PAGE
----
Kato-San's suggested presentation sounds like a stronger illusion of mind reading, but if I understand it correctly, this method would either:

A. Require each spectator to get the exact same cards as before all over again. If this is a connection between one person and the magician, then someone else cannot call in and say "hey, one of those were my card". So if I understand the five cards have to be the one person's five cards. Someone would surely recognize their old cards? Also there would possibly need to be a deck switch since finding each person's cards again in the shuffled deck would be cumbersome. There is no incentive to pick out certain selected card since the deck is now shuffled. Or it would seem that you know which cards to selectively pull out.

B. Require a smaller number of spectators around a table. It would take a bit long to go through eight groups of five cards and spend a good deal of time on each. If the effect of each round is the same then the only thing that makes a session with many people not seem repetitive is the back and forth between the different participants. If all cards are displayed in front of the magician in the same manner, it appears more repetitive I fear.

I would love to hear the mechanics of a five card version like this. As you can see from my fumbling thinking out loud above, I don't really understand how it could work.
"Talk about melodrama... and being born in the wrong part of the world." (Raf Robert)
"You, my friend, have a lot to learn." (S. Youell)
"Nonsensical Raving of a lunatic mind..." (Larry)
Hideo Kato
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The Amazing Noobini-san, I believe you will like 5 cards version if you learned the method. I am writing the proceedure.

1. You hand 5 cards to 5 spectators.
2. After spectators selects a card in his mind, all cards are gathered and shuffled by a spectator.

(Here, I have my idea not to use packet switch. This idea will be explained in my thread "Today's Finding" shortly).

3. You show 5 cards. If someone find his card in them, he stares his card and try to send telepathy to you. And you guess it.

4. You show next 5 cards and continue till you guess all cards.

Of course there can be cases more than one spectator find his card in one packet. It is not unnaturl as cards are shuffled.

Hideo Kato
The Amazing Noobini
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Intriguing... this sounds like a version so different that it could clearly be named as a new effect. I'm reading your daily thread now with great interest.
"Talk about melodrama... and being born in the wrong part of the world." (Raf Robert)
"You, my friend, have a lot to learn." (S. Youell)
"Nonsensical Raving of a lunatic mind..." (Larry)
Dennis Loomis
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No spectators are going to get any information from the order of the cards that are read off. Most lay people have a hard enough time remembering a single card. If they could remember all five cards they had in their hand, then possibly they could notice that "their" cards are always read off as the third card in each group, etc. They have no reason to remember the other 4 cards.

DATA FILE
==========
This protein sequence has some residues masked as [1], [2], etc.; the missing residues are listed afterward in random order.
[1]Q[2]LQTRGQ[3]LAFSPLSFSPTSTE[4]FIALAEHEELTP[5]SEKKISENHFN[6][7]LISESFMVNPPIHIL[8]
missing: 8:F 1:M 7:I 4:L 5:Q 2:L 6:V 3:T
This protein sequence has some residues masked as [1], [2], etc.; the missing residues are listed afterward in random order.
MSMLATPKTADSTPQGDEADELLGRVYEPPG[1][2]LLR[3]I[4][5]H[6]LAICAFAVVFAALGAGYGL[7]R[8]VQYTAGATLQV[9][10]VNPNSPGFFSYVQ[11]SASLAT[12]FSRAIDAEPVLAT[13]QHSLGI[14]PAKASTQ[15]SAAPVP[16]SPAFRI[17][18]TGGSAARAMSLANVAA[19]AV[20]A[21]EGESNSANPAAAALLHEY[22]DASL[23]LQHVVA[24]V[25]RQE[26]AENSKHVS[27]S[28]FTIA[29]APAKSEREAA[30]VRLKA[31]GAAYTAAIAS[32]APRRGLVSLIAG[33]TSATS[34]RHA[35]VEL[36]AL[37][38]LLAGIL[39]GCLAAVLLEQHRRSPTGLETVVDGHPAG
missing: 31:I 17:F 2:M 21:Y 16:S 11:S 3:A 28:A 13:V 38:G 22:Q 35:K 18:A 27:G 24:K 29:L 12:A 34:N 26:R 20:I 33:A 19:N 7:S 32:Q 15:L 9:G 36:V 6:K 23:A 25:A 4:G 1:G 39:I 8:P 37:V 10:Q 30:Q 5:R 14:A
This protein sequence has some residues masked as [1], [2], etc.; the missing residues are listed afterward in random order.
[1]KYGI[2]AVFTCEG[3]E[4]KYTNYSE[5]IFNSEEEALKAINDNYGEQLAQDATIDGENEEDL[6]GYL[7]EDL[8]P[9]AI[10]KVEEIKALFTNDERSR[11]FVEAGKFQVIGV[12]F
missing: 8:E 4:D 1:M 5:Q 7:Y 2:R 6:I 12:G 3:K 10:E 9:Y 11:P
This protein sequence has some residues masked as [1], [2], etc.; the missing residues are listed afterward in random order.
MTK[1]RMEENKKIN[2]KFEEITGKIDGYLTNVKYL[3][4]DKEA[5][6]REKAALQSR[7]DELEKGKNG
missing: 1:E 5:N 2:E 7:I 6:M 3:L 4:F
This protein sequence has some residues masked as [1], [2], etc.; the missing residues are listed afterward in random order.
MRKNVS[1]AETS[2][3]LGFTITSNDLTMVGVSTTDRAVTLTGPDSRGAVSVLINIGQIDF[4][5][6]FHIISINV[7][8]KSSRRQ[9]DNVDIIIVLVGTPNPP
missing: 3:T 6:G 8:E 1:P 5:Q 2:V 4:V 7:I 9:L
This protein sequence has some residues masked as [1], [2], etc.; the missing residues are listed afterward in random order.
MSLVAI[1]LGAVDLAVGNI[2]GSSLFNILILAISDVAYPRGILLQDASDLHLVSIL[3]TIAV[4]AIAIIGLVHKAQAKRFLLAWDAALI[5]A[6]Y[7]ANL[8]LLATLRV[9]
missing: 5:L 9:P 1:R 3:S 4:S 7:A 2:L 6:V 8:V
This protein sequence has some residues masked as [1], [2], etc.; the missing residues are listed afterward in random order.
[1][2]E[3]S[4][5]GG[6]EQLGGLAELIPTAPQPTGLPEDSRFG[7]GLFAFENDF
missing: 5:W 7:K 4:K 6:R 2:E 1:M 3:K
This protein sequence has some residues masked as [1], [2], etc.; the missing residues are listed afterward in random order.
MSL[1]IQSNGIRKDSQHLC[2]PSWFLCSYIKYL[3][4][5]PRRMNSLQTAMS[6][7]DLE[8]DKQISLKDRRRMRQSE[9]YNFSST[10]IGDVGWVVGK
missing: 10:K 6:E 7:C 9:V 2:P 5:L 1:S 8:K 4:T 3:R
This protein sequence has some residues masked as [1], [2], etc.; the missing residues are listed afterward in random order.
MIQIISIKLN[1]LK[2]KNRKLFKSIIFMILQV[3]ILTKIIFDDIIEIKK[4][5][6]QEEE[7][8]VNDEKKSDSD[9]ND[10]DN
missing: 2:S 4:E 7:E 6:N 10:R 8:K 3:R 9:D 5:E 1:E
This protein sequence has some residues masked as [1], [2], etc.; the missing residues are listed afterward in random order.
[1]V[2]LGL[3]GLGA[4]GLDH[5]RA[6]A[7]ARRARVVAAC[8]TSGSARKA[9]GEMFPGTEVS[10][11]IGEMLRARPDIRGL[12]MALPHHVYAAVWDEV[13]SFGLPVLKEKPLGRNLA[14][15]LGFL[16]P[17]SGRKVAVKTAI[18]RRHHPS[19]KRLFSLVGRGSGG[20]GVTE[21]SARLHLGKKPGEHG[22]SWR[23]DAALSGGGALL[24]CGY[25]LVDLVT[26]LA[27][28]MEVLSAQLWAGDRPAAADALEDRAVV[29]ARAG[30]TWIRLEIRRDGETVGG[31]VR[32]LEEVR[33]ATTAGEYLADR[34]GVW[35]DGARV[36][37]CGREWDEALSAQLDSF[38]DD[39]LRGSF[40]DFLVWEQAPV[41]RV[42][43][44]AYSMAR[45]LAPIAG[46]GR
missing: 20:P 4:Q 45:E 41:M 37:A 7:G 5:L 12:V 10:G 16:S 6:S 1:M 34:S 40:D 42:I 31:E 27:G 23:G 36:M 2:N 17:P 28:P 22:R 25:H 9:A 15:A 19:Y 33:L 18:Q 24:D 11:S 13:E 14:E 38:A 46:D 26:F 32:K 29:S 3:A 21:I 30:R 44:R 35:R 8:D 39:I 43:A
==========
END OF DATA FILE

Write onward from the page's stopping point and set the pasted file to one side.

Simon's original patter is all the excuse you need. If you want to worry about something, worry about your acting skills. When you read the cards, it must be convincing that you are calling the cards in order from the shuffled deck. If you can't do that... well then someone might get some little clue. Even then, I don't think they will be able to figure out how you do it.

I also don't think it's a good idea to have the spectators "come up." You gain nothing, but it will take up a lot of time. If you are pretending to read their mind, that should have nothing to do with their looking at any more cards again.

Simon's Original is a GREAT trick, and I don't see any weakness.

What you are suggesting is simply not a version of Histed Heisted. It's a variation of the Princess Card Trick.

Best to all my friends on the Café.

Dennis Loomis
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Bill Hallahan
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I like the idea Dennis Loomis has where the prediction is visible in advance. Annemann (Grant?) published an old idea using an envelope mounted on the backdrop. That idea will work well too. A jumbo card can be removed from the envelope to end the routine. If I can get that together in time for my next performance, that's what I'll be using.

That approach, however, requires an assistant. Fortunately, I work with a group of magicians, so we can help each other. Of course, apparatus could replace the assistant, but that's more involved than I want, or need, to get. Rather than that, I would do exactly what Dennis Loomis advises on his site.

Thank you Dennis Loomis and Nick Pudar for the help you've given me regarding Histed Heisted. The information on both of your sites is great.
Humans make life so interesting. Do you know that in a universe so full of wonders, they have managed to create boredom. Quite astonishing.
- The character of ‘Death’ in the movie "Hogswatch"
StuartNolan
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The Amazing Noobini,

I too am building up to my first performance of Histed Heisted in a few weeks time and have the jelly-nerves thinking about it. I thought I'd share one thing I've been doing as part of my practice that I hope will help me.